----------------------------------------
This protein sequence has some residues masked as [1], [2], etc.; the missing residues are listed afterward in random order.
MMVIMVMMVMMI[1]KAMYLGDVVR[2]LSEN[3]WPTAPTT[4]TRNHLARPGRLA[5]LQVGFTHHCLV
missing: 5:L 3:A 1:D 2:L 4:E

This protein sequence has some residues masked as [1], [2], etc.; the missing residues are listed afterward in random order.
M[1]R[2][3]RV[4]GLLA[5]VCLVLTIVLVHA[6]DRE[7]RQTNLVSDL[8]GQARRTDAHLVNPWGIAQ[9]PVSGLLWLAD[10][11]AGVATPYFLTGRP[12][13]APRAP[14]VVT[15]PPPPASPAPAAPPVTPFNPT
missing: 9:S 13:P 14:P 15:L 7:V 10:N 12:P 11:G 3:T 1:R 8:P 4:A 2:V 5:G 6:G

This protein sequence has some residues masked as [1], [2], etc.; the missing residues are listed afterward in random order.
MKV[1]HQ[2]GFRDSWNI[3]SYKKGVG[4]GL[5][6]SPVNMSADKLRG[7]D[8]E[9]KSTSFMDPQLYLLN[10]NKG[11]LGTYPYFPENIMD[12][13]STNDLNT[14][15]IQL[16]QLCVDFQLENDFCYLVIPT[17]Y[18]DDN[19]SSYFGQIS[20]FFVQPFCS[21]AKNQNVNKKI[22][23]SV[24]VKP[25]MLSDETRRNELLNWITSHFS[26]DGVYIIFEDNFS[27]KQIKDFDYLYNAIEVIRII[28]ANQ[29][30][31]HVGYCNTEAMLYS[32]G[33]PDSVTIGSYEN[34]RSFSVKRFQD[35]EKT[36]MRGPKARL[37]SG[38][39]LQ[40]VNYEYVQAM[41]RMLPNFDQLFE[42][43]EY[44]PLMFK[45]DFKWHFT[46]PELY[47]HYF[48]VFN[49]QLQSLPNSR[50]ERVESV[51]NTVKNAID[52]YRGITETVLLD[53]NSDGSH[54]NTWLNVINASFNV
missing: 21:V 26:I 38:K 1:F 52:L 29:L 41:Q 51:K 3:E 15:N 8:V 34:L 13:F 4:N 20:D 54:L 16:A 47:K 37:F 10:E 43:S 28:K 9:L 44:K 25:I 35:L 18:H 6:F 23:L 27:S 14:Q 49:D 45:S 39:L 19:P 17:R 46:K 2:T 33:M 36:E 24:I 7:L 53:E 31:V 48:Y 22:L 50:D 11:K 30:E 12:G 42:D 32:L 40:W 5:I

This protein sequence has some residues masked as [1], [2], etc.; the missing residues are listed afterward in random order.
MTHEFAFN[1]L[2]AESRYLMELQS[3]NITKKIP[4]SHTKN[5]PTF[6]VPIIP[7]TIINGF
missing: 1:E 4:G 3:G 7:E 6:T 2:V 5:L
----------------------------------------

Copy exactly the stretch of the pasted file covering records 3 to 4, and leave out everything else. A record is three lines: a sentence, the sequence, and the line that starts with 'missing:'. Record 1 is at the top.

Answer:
This protein sequence has some residues masked as [1], [2], etc.; the missing residues are listed afterward in random order.
MKV[1]HQ[2]GFRDSWNI[3]SYKKGVG[4]GL[5][6]SPVNMSADKLRG[7]D[8]E[9]KSTSFMDPQLYLLN[10]NKG[11]LGTYPYFPENIMD[12][13]STNDLNT[14][15]IQL[16]QLCVDFQLENDFCYLVIPT[17]Y[18]DDN[19]SSYFGQIS[20]FFVQPFCS[21]AKNQNVNKKI[22][23]SV[24]VKP[25]MLSDETRRNELLNWITSHFS[26]DGVYIIFEDNFS[27]KQIKDFDYLYNAIEVIRII[28]ANQ[29][30][31]HVGYCNTEAMLYS[32]G[33]PDSVTIGSYEN[34]RSFSVKRFQD[35]EKT[36]MRGPKARL[37]SG[38][39]LQ[40]VNYEYVQAM[41]RMLPNFDQLFE[42][43]EY[44]PLMFK[45]DFKWHFT[46]PELY[47]HYF[48]VFN[49]QLQSLPNSR[50]ERVESV[51]NTVKNAID[52]YRGITETVLLD[53]NSDGSH[54]NTWLNVINASFNV
missing: 21:V 26:I 38:K 1:F 52:L 29:L 41:Q 51:K 3:E 15:N 8:V 34:L 13:F 4:N 20:D 54:L 16:A 47:K 37:F 10:E 43:S 28:K 9:L 44:K 25:I 35:L 18:H 6:F 23:L 27:S 14:Q 49:D 45:S 39:L 19:P 17:R 46:K 2:T 33:M 36:E 24:I 7:L 53:E 31:V 48:Y 22:L 50:D 11:K 30:E 12:G 42:D 32:L 40:W 5:I

This protein sequence has some residues masked as [1], [2], etc.; the missing residues are listed afterward in random order.
MTHEFAFN[1]L[2]AESRYLMELQS[3]NITKKIP[4]SHTKN[5]PTF[6]VPIIP[7]TIINGF
missing: 1:E 4:G 3:G 7:E 6:T 2:V 5:L